Halfway through the infrastructure renewal project at Penn Station, Amtrak says the work remains slightly ahead of schedule.

At the end of the fourth week of the eight-week project, track repairs are “a little bit more than 50 percent completed,” Gery Williams, the agency’s chief engineer, said Friday.

Williams said the work has gone so well that the agency will seek to take tracks out of service in the future to perform more work.

But Gov. Andrew M. Cuomo urged against any further disruptions to Long Island Rail Road commuters, attributing the success of the summer project to the MTA’s exhaustive and expensive mitigation efforts.

Among the Penn Station work accomplished this week was installation of 28 “timbers,” or 22-foot long wooden rail ties, the laying of 800 linear feet of new rail on track 10, and the pouring of new concrete for the track’s bed, Williams said.

The project, scheduled to be finished around Labor Day, has required taking three of the transit hub’s 21 tracks out of service for most of July and August — forcing the LIRR to reduce rush hour service there.

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Asked by a reporter during a conference call whether the plan’s success would encourage Amtrak to seek to take tracks out of service in the future, Williams said it would.

“We will certainly be . . . asking for more,” said Williams, adding that Amtrak would only propose additional track outages “after we have well-planned them, looked at them and determined a need for them.”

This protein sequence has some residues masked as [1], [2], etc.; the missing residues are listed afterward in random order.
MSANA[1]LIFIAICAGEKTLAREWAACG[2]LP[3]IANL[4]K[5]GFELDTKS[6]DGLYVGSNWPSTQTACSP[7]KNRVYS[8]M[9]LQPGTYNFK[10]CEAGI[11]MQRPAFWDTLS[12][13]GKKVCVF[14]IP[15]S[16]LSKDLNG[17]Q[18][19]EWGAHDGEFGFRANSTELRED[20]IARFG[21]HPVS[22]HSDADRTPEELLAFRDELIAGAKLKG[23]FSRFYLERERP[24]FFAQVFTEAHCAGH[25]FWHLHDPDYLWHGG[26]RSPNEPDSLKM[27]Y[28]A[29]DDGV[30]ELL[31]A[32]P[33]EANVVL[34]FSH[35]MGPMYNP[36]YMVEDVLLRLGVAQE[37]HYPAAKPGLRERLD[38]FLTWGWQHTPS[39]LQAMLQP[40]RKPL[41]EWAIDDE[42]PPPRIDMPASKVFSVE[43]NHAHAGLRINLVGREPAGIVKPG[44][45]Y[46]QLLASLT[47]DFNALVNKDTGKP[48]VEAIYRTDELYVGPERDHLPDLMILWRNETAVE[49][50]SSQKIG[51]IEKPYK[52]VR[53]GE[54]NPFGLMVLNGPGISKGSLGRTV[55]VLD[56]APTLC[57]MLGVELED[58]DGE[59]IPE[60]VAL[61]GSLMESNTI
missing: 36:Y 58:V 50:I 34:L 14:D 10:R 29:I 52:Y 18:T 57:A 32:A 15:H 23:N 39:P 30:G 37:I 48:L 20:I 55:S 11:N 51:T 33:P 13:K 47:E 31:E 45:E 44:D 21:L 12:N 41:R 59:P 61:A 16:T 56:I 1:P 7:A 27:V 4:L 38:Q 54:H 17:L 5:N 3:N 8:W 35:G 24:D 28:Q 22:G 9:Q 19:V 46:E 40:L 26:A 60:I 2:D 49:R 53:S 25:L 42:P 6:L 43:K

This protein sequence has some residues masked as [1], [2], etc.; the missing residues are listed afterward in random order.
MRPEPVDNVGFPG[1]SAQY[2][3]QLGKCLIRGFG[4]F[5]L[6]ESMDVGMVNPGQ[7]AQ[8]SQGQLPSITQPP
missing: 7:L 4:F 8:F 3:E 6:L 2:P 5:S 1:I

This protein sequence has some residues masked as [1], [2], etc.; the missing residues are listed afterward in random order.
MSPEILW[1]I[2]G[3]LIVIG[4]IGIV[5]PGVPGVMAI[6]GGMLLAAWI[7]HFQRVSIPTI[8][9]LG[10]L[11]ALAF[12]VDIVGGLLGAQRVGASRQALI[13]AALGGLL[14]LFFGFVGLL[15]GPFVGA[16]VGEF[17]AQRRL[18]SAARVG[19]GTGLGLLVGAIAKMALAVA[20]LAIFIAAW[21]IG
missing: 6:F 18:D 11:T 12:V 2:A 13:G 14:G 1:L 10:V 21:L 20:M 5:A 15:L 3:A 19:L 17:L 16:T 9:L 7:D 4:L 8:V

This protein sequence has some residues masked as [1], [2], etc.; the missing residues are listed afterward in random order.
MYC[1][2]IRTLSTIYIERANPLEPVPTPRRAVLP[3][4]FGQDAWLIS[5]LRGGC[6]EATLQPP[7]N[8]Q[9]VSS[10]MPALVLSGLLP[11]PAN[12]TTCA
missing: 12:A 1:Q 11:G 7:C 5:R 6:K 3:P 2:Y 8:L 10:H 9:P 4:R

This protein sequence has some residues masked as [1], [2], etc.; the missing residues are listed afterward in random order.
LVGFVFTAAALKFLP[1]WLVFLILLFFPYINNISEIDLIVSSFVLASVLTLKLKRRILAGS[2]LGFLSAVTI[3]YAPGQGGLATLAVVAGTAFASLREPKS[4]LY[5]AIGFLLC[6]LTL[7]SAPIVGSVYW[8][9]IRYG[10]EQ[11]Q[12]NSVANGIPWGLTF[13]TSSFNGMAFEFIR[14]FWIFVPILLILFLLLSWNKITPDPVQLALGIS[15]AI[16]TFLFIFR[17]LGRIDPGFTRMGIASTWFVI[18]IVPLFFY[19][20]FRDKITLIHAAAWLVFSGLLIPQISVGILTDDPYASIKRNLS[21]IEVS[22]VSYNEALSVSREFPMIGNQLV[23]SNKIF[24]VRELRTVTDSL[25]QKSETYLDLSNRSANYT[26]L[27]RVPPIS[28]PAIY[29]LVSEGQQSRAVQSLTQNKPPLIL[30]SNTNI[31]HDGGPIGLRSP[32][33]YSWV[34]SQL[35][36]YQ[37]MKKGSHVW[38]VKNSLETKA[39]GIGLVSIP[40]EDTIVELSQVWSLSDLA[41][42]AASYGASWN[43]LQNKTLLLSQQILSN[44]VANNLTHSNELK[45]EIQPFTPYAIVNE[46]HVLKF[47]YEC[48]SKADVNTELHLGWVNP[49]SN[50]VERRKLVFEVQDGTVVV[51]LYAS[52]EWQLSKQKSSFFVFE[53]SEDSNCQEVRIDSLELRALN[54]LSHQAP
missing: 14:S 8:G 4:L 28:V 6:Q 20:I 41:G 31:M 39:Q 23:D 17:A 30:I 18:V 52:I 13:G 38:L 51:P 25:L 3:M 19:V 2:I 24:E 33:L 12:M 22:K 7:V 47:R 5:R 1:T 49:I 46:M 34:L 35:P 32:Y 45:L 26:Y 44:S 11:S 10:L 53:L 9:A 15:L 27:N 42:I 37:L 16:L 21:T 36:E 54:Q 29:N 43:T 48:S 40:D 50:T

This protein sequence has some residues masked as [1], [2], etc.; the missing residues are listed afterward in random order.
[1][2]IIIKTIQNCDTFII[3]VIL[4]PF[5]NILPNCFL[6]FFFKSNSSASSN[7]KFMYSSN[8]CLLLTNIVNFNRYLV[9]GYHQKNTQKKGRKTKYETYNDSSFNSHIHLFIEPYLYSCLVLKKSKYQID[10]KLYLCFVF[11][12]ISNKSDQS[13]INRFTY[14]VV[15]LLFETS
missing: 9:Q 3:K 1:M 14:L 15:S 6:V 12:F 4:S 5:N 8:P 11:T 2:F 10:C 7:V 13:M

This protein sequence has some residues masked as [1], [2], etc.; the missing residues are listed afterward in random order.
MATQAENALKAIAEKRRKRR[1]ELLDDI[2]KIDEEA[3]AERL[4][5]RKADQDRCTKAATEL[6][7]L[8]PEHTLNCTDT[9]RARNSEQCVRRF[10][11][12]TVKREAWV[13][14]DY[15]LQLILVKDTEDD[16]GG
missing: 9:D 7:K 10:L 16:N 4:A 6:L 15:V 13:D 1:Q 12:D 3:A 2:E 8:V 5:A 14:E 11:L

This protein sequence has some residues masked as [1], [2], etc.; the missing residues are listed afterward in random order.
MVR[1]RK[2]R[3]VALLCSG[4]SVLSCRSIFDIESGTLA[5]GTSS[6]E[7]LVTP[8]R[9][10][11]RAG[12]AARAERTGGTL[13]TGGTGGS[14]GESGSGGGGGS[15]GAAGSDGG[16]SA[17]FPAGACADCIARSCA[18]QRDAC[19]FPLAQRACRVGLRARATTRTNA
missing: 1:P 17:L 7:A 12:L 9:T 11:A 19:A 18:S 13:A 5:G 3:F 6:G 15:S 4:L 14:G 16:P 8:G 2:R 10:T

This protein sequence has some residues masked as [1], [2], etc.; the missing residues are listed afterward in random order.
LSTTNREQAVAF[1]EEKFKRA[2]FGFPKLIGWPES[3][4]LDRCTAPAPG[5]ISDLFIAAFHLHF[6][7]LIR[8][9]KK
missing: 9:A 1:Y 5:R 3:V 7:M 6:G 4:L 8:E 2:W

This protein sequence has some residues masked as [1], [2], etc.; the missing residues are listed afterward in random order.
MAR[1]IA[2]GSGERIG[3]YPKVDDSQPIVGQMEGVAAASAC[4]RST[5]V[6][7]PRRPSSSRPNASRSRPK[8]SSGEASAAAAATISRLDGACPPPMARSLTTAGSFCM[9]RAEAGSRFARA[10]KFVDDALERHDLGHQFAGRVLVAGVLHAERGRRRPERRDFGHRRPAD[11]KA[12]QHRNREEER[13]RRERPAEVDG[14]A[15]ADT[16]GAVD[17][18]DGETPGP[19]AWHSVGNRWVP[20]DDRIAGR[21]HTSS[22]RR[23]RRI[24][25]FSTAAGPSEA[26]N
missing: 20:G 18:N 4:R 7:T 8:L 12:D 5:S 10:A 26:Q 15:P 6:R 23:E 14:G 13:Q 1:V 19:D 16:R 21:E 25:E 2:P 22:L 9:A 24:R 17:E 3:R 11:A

“We’d have to work with everybody concerned,” he said. He included the LIRR among the agencies Amtrak would coordinate with on future outages.

Amtrak has already said it intends to take on a similar infrastructure renewal project at a portion of tracks east of Penn’s platforms that are used by the LIRR. The agency said that work would be carried out largely on weekends during the first half of next year.

In a telephone interview, Cuomo said he has “a much different view” of why the summer has gone smoothly despite the reduced capacity at Penn.

“It could have been devastating and it would have been devastating had we not taken the extraordinary actions that we have taken at great costs and great effort,” said Cuomo, referencing the MTA’s mitigation plan, which included running extra trains, ferries and express buses to serve LIRR commuters.

“The reason it’s not turned into the summer of hell is because we moved heaven and earth,” Cuomo said. He would not want a repeat of this summer’s disruptions, he added.